I’m in the middle of reading Flow, by Mihály Csíkszentmihályi, and so far, I love it. It describes the “flow state” of consciousness, that state of “everything is irrelevant except for the task at hand” in which time flies past without your noticing, and you don’t notice hunger or thirst or people moving around you. Flow can be induced when performing a difficult task which lies within your abilities, where immediate feedback is provided.

Thinking styles

All the way back into primary school (ages 4 to 11 years old, in case a non-Brit is reading this), we have been told repeatedly that “people learn things in different ways”. There were two years in primary school when I had a teacher who was very into Six Thinking Hats (leading to the worst outbreak of headlice I’ve ever encountered) and mind maps. I never understood mind maps, and whenever we were told to create a mind map, I’d make mine as linear and boxy as possible, out of simple frustration with the pointless task of making a picture of something that I already had perfectly well-set-out in my mind.

Stumbled across 11th August 2013

A thousand times this: A possible fix for the “economic problem of democracy”: A fascinating look at privacy online, how we’re not built for privacy, and how tribal cultures attain privacy: I’m all for healthy competition and so forth, but do we really want such massive phones? This is the kind of thing that I never quite have the courage or the morals to do: http://www.

New computer setup

In case I ever have to get a new computer (or, indeed, in case anyone else is interested), I hereby present the (updating) list of applications and so forth that I would immediately install to get a computer up to usability. Browser: Firefox with Ghostery, HTTPS Everywhere, and NoScript (and remember to turn on Do Not Track…) Mail client: Thunderbird with Enigmail Messaging client: Adium on Mac, and possibly Pidgin for others - I’ve never used a non-Mac chat client.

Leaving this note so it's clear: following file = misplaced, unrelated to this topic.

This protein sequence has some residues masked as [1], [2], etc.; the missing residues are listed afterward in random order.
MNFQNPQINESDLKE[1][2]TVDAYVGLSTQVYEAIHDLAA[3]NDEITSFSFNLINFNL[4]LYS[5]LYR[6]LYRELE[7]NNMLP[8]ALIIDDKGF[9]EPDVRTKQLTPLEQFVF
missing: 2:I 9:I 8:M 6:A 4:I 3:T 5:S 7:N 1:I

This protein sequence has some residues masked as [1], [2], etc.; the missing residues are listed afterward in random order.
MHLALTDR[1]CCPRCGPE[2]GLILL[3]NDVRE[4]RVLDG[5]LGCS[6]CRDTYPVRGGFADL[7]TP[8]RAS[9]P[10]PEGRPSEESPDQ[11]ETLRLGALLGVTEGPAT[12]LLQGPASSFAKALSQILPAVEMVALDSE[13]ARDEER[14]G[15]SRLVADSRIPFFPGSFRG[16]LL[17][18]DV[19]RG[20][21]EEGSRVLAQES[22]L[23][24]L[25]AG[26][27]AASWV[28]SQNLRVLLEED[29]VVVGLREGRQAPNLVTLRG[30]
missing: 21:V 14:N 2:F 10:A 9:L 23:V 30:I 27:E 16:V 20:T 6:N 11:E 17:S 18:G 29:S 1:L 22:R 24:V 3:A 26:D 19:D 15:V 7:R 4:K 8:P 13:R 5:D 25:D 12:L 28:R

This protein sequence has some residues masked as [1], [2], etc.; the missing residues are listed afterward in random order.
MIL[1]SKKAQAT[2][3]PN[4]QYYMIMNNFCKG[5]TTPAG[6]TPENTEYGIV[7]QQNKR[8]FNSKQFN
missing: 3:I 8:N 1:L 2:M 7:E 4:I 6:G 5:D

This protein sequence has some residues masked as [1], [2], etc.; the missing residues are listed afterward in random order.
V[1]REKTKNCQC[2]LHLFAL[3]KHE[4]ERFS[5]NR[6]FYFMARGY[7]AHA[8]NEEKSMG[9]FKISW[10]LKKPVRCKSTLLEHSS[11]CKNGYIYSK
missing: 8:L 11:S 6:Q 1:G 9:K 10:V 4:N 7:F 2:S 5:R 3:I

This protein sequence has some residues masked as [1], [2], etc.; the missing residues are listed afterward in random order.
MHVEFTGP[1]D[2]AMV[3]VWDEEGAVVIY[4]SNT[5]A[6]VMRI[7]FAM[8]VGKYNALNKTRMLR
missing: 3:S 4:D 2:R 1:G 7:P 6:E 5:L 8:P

Stumbled across 4th August 2013

An ad developer has misgivings: Hint for dealing with some automated phone helplines - swear at them and they’ll put you through to a human: The future is coming: A large collection of replacements for various PRISM-vulnerable services: Some people think in a really rather interesting way: The joys of a memoryless distribution: An impressive photograph: largest photo cached A fair chunk of the “1910’s predicted Year 2000 technologies” has been invented: http://www.

On to-do lists as direction in life

Getting Things Done has gathered something of a cult following [archived due to link rot] since its inception. As a way of getting things done, it’s pretty good - separate tasks out into small bits on your to-do list so that you have mental room free to consider the bigger picture. However, there’s a certain aspect of to-do lists that I’ve not really seen mentioned before, and which I find to be really helpful.

Stumbled across 29th July 2013

Hehe: Wow - light trapped for a full minute: The importance of a consistent utility function: Obama promised to be friendly to whistleblowers, and has quietly removed said promise: I wholeheartedly agree with this site: Good post on belief-in-belief: Huh. A strange system, the US medical system: Very much this - about how the media has lost the plot about PRISMgate: Aaand my faith in humanity is once again shattered: http://i.